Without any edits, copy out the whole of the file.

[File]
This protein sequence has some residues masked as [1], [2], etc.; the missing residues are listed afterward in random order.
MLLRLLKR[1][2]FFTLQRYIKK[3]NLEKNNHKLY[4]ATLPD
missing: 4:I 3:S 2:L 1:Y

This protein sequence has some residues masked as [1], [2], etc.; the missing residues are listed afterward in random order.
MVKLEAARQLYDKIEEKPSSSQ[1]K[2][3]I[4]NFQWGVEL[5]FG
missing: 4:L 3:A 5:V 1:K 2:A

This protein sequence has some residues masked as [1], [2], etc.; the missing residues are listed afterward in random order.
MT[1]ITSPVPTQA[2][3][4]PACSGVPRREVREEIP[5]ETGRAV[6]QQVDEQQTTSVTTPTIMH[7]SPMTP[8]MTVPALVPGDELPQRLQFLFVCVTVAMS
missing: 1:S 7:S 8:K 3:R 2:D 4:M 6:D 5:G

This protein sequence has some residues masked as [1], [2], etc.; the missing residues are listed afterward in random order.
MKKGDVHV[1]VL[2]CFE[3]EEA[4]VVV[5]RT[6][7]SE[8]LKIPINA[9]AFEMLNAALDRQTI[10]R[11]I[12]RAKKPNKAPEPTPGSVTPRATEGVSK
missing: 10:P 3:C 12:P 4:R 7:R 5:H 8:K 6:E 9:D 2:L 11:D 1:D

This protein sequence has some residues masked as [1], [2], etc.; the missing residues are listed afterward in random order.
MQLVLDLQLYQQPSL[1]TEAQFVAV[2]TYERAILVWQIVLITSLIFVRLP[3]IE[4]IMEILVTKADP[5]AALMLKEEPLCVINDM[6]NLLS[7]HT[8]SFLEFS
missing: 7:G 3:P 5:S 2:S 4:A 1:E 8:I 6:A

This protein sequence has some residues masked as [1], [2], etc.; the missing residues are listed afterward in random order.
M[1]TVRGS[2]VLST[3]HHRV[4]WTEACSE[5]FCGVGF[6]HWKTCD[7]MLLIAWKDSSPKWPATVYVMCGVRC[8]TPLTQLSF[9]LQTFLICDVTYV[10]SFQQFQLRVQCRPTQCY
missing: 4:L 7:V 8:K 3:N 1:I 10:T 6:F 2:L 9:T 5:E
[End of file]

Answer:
This protein sequence has some residues masked as [1], [2], etc.; the missing residues are listed afterward in random order.
MLLRLLKR[1][2]FFTLQRYIKK[3]NLEKNNHKLY[4]ATLPD
missing: 4:I 3:S 2:L 1:Y

This protein sequence has some residues masked as [1], [2], etc.; the missing residues are listed afterward in random order.
MVKLEAARQLYDKIEEKPSSSQ[1]K[2][3]I[4]NFQWGVEL[5]FG
missing: 4:L 3:A 5:V 1:K 2:A

This protein sequence has some residues masked as [1], [2], etc.; the missing residues are listed afterward in random order.
MT[1]ITSPVPTQA[2][3][4]PACSGVPRREVREEIP[5]ETGRAV[6]QQVDEQQTTSVTTPTIMH[7]SPMTP[8]MTVPALVPGDELPQRLQFLFVCVTVAMS
missing: 1:S 7:S 8:K 3:R 2:D 4:M 6:D 5:G

This protein sequence has some residues masked as [1], [2], etc.; the missing residues are listed afterward in random order.
MKKGDVHV[1]VL[2]CFE[3]EEA[4]VVV[5]RT[6][7]SE[8]LKIPINA[9]AFEMLNAALDRQTI[10]R[11]I[12]RAKKPNKAPEPTPGSVTPRATEGVSK
missing: 10:P 3:C 12:P 4:R 7:R 5:H 8:K 6:E 9:D 2:L 11:D 1:D

This protein sequence has some residues masked as [1], [2], etc.; the missing residues are listed afterward in random order.
MQLVLDLQLYQQPSL[1]TEAQFVAV[2]TYERAILVWQIVLITSLIFVRLP[3]IE[4]IMEILVTKADP[5]AALMLKEEPLCVINDM[6]NLLS[7]HT[8]SFLEFS
missing: 7:G 3:P 5:S 2:S 4:A 1:E 8:I 6:A

This protein sequence has some residues masked as [1], [2], etc.; the missing residues are listed afterward in random order.
M[1]TVRGS[2]VLST[3]HHRV[4]WTEACSE[5]FCGVGF[6]HWKTCD[7]MLLIAWKDSSPKWPATVYVMCGVRC[8]TPLTQLSF[9]LQTFLICDVTYV[10]SFQQFQLRVQCRPTQCY
missing: 4:L 7:V 8:K 3:N 1:I 10:T 6:F 2:L 9:T 5:E